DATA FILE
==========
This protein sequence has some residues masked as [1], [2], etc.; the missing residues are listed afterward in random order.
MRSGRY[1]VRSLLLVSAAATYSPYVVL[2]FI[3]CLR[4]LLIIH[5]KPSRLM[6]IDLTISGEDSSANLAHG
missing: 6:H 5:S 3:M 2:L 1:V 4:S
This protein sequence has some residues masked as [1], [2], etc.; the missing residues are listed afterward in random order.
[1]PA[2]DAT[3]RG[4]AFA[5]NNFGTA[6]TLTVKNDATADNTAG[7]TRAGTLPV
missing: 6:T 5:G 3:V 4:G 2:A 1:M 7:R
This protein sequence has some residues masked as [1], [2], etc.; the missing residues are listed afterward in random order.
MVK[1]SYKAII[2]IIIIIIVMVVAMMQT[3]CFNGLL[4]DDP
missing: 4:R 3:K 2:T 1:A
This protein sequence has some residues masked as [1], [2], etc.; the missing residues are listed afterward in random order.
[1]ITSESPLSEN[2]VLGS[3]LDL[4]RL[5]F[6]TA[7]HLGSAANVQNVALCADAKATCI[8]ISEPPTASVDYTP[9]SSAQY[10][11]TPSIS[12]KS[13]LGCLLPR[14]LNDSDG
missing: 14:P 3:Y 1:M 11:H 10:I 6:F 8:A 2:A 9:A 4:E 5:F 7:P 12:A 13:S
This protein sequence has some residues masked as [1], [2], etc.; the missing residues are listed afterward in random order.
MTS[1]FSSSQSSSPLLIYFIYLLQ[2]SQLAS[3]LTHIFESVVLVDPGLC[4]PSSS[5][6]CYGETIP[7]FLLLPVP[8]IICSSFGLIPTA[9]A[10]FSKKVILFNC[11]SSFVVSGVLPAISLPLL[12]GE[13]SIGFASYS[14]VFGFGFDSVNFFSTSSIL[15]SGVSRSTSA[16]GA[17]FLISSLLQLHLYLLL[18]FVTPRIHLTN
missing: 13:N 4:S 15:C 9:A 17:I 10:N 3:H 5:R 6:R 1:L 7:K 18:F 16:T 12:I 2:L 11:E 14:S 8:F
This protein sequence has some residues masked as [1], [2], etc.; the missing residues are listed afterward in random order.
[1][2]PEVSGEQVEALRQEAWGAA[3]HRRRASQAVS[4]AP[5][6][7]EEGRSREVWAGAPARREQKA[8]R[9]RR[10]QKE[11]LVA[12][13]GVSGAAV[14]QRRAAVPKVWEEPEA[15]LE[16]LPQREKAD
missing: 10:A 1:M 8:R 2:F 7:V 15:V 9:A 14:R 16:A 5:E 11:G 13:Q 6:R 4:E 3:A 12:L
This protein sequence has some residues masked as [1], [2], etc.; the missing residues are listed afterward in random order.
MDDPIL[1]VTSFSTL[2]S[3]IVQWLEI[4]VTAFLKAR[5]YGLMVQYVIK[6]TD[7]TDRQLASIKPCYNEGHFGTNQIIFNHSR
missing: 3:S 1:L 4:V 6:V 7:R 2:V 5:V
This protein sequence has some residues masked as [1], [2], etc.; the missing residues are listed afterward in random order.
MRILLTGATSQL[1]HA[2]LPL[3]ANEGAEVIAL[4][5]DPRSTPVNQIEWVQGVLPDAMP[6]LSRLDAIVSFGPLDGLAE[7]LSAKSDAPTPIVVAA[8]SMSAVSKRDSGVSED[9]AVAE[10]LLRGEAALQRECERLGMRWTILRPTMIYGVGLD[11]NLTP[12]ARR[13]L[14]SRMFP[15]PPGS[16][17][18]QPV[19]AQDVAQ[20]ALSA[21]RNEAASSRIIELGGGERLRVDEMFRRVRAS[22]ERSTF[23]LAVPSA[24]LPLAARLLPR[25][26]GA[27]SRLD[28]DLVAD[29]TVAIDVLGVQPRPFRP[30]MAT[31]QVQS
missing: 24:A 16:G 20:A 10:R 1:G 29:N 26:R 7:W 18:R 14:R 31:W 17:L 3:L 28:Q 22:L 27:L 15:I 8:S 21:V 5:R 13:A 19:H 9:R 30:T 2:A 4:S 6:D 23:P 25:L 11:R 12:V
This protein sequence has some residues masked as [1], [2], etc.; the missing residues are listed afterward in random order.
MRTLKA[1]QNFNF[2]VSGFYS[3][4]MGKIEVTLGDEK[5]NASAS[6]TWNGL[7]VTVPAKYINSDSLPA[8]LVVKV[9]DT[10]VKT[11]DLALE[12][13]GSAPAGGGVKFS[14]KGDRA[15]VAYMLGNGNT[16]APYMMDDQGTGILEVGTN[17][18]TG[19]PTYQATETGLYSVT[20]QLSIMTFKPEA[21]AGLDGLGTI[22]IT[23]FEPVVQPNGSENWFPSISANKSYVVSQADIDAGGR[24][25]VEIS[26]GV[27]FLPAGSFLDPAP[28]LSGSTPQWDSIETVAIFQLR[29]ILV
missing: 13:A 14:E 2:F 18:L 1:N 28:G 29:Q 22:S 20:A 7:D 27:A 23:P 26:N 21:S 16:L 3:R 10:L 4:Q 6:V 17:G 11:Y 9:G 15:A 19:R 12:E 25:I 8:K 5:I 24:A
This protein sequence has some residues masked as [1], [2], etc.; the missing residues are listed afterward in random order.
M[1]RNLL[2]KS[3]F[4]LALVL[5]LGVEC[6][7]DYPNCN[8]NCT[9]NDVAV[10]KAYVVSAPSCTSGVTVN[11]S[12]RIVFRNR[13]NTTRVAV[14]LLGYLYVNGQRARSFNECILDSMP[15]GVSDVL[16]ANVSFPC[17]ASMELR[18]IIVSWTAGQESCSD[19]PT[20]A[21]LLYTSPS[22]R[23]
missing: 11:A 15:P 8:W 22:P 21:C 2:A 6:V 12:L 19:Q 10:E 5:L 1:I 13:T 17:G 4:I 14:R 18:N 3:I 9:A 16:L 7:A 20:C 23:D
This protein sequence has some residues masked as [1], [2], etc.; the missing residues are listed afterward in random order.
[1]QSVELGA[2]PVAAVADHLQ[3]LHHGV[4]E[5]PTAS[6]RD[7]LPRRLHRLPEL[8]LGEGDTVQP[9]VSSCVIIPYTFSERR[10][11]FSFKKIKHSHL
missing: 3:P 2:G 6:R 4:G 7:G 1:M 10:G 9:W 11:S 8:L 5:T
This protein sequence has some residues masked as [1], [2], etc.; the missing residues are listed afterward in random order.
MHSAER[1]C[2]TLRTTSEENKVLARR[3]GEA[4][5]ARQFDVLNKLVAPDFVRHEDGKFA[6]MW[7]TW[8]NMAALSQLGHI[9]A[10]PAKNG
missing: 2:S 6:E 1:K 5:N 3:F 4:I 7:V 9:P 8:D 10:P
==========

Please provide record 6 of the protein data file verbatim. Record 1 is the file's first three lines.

This protein sequence has some residues masked as [1], [2], etc.; the missing residues are listed afterward in random order.
[1][2]PEVSGEQVEALRQEAWGAA[3]HRRRASQAVS[4]AP[5][6][7]EEGRSREVWAGAPARREQKA[8]R[9]RR[10]QKE[11]LVA[12][13]GVSGAAV[14]QRRAAVPKVWEEPEA[15]LE[16]LPQREKAD
missing: 10:A 1:M 8:R 2:F 7:V 15:V 9:A 14:R 16:A 5:E 11:G 13:Q 6:R 4:E 3:A 12:L